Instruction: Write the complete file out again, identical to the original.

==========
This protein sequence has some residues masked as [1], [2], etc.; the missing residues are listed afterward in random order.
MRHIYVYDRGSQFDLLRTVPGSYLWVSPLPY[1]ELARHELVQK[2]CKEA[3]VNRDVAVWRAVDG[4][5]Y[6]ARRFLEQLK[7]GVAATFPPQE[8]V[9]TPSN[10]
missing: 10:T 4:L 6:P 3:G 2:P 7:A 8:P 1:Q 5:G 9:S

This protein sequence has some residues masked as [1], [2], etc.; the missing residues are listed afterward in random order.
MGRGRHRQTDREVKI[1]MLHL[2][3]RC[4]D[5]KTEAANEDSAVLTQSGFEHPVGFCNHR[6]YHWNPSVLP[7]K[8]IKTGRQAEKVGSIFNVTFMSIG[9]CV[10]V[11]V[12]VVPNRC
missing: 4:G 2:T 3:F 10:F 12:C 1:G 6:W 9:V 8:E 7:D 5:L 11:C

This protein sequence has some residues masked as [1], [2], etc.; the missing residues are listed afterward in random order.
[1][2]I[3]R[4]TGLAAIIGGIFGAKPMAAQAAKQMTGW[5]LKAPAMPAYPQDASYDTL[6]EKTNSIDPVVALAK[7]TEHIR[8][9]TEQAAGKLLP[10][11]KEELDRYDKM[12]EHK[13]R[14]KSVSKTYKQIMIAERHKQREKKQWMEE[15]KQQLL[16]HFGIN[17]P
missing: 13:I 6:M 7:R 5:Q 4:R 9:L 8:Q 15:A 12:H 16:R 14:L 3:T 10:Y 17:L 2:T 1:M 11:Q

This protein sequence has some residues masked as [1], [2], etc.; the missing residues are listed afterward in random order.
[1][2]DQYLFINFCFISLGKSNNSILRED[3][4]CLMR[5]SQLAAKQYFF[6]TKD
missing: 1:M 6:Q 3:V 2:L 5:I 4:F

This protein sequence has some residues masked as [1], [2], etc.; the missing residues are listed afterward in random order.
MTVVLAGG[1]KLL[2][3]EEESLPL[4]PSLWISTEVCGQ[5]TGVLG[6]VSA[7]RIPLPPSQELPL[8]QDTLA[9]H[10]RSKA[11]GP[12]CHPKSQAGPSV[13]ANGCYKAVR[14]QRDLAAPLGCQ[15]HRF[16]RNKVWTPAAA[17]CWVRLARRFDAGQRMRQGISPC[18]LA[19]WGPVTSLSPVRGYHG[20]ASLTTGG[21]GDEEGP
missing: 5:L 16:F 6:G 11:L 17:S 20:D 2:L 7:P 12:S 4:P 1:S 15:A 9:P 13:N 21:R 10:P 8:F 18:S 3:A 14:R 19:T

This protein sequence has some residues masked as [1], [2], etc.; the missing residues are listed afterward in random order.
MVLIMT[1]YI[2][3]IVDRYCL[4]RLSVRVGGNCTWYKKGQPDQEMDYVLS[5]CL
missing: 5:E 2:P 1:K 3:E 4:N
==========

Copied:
This protein sequence has some residues masked as [1], [2], etc.; the missing residues are listed afterward in random order.
MRHIYVYDRGSQFDLLRTVPGSYLWVSPLPY[1]ELARHELVQK[2]CKEA[3]VNRDVAVWRAVDG[4][5]Y[6]ARRFLEQLK[7]GVAATFPPQE[8]V[9]TPSN[10]
missing: 10:T 4:L 6:P 3:G 2:P 7:A 8:P 1:Q 5:G 9:S

This protein sequence has some residues masked as [1], [2], etc.; the missing residues are listed afterward in random order.
MGRGRHRQTDREVKI[1]MLHL[2][3]RC[4]D[5]KTEAANEDSAVLTQSGFEHPVGFCNHR[6]YHWNPSVLP[7]K[8]IKTGRQAEKVGSIFNVTFMSIG[9]CV[10]V[11]V[12]VVPNRC
missing: 4:G 2:T 3:F 10:F 12:C 1:G 6:W 9:V 8:E 7:D 5:L 11:C

This protein sequence has some residues masked as [1], [2], etc.; the missing residues are listed afterward in random order.
[1][2]I[3]R[4]TGLAAIIGGIFGAKPMAAQAAKQMTGW[5]LKAPAMPAYPQDASYDTL[6]EKTNSIDPVVALAK[7]TEHIR[8][9]TEQAAGKLLP[10][11]KEELDRYDKM[12]EHK[13]R[14]KSVSKTYKQIMIAERHKQREKKQWMEE[15]KQQLL[16]HFGIN[17]P
missing: 13:I 6:M 7:R 5:Q 4:R 9:L 8:Q 15:A 12:H 16:R 14:L 3:T 10:Y 17:L 2:T 1:M 11:Q

This protein sequence has some residues masked as [1], [2], etc.; the missing residues are listed afterward in random order.
[1][2]DQYLFINFCFISLGKSNNSILRED[3][4]CLMR[5]SQLAAKQYFF[6]TKD
missing: 1:M 6:Q 3:V 2:L 5:I 4:F

This protein sequence has some residues masked as [1], [2], etc.; the missing residues are listed afterward in random order.
MTVVLAGG[1]KLL[2][3]EEESLPL[4]PSLWISTEVCGQ[5]TGVLG[6]VSA[7]RIPLPPSQELPL[8]QDTLA[9]H[10]RSKA[11]GP[12]CHPKSQAGPSV[13]ANGCYKAVR[14]QRDLAAPLGCQ[15]HRF[16]RNKVWTPAAA[17]CWVRLARRFDAGQRMRQGISPC[18]LA[19]WGPVTSLSPVRGYHG[20]ASLTTGG[21]GDEEGP
missing: 5:L 16:F 6:G 11:L 17:S 20:D 2:L 7:P 12:S 4:P 1:S 15:A 9:P 13:N 21:R 10:P 8:F 18:S 3:A 14:R 19:T

This protein sequence has some residues masked as [1], [2], etc.; the missing residues are listed afterward in random order.
MVLIMT[1]YI[2][3]IVDRYCL[4]RLSVRVGGNCTWYKKGQPDQEMDYVLS[5]CL
missing: 5:E 2:P 1:K 3:E 4:N